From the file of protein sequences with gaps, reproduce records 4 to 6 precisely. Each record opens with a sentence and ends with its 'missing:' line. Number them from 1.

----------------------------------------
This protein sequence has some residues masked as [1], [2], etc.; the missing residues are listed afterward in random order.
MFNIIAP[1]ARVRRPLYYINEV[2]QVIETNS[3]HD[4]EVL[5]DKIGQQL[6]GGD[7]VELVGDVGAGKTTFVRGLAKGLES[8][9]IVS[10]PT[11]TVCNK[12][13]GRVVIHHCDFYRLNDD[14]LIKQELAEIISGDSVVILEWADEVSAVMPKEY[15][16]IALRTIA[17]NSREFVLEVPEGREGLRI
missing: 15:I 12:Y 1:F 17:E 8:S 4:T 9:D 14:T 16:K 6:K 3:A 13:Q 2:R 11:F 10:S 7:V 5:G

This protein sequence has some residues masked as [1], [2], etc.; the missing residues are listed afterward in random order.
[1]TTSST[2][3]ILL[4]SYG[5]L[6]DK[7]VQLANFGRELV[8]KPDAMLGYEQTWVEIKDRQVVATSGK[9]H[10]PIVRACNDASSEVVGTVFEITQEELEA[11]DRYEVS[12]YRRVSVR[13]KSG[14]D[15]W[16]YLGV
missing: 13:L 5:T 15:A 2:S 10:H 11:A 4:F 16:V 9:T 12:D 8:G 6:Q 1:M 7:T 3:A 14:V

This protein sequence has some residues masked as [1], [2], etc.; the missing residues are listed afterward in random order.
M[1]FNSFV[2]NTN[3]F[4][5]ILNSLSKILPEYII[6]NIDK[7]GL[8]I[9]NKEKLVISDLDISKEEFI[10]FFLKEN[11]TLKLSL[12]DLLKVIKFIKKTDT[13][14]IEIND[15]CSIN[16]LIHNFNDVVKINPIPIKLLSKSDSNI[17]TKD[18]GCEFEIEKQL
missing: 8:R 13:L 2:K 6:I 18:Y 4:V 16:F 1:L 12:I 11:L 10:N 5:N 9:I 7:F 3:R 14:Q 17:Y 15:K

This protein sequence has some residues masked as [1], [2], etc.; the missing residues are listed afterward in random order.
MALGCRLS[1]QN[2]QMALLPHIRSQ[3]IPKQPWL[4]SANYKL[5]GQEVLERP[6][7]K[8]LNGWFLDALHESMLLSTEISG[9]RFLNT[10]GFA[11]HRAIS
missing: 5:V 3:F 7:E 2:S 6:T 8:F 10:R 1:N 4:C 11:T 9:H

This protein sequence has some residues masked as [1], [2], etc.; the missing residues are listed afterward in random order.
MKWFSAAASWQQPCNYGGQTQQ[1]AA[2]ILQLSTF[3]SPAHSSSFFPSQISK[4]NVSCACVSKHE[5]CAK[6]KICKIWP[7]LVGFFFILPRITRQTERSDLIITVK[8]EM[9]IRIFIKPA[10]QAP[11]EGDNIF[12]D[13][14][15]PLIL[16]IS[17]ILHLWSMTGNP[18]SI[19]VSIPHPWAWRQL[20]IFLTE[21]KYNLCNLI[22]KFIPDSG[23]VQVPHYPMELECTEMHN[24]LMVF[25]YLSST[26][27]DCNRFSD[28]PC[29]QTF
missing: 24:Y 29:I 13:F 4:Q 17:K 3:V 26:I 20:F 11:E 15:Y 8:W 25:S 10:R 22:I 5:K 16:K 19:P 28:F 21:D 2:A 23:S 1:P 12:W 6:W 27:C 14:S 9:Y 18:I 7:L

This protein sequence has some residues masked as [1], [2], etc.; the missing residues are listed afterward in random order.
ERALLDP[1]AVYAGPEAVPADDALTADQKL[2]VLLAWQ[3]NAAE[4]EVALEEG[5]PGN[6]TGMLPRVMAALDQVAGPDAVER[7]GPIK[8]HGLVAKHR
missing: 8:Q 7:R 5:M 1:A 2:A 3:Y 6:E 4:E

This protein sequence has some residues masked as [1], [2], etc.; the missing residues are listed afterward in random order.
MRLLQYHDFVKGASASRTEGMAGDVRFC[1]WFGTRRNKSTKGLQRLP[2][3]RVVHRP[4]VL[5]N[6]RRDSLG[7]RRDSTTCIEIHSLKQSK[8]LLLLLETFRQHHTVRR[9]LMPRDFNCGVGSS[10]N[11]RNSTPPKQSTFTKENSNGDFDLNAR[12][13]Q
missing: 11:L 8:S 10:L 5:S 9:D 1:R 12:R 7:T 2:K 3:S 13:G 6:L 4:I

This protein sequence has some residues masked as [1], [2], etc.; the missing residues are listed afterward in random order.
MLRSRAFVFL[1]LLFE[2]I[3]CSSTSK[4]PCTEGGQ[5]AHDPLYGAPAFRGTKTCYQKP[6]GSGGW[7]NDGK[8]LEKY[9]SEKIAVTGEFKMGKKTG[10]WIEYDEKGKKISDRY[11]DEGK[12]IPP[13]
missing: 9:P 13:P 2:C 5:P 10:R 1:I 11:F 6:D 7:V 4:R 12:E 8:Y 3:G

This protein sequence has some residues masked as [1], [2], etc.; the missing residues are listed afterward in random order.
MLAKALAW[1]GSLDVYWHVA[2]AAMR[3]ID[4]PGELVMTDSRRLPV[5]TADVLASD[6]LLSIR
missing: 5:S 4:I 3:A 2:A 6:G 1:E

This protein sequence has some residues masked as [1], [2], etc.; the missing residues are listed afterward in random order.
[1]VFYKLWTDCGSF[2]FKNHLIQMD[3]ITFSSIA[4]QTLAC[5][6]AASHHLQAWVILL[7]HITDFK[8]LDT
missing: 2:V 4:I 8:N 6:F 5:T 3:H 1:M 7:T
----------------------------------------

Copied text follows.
This protein sequence has some residues masked as [1], [2], etc.; the missing residues are listed afterward in random order.
MALGCRLS[1]QN[2]QMALLPHIRSQ[3]IPKQPWL[4]SANYKL[5]GQEVLERP[6][7]K[8]LNGWFLDALHESMLLSTEISG[9]RFLNT[10]GFA[11]HRAIS
missing: 5:V 3:F 7:E 2:S 6:T 8:F 10:R 1:N 4:C 11:T 9:H

This protein sequence has some residues masked as [1], [2], etc.; the missing residues are listed afterward in random order.
MKWFSAAASWQQPCNYGGQTQQ[1]AA[2]ILQLSTF[3]SPAHSSSFFPSQISK[4]NVSCACVSKHE[5]CAK[6]KICKIWP[7]LVGFFFILPRITRQTERSDLIITVK[8]EM[9]IRIFIKPA[10]QAP[11]EGDNIF[12]D[13][14][15]PLIL[16]IS[17]ILHLWSMTGNP[18]SI[19]VSIPHPWAWRQL[20]IFLTE[21]KYNLCNLI[22]KFIPDSG[23]VQVPHYPMELECTEMHN[24]LMVF[25]YLSST[26][27]DCNRFSD[28]PC[29]QTF
missing: 24:Y 29:I 13:F 4:Q 17:K 3:V 26:I 20:F 11:E 15:Y 8:W 25:S 10:R 22:I 5:K 16:K 19:P 28:F 21:D 2:A 23:S 1:P 12:W 6:W 27:C 14:S 9:Y 18:I 7:L

This protein sequence has some residues masked as [1], [2], etc.; the missing residues are listed afterward in random order.
ERALLDP[1]AVYAGPEAVPADDALTADQKL[2]VLLAWQ[3]NAAE[4]EVALEEG[5]PGN[6]TGMLPRVMAALDQVAGPDAVER[7]GPIK[8]HGLVAKHR
missing: 8:Q 7:R 5:M 1:A 2:A 3:Y 6:E 4:E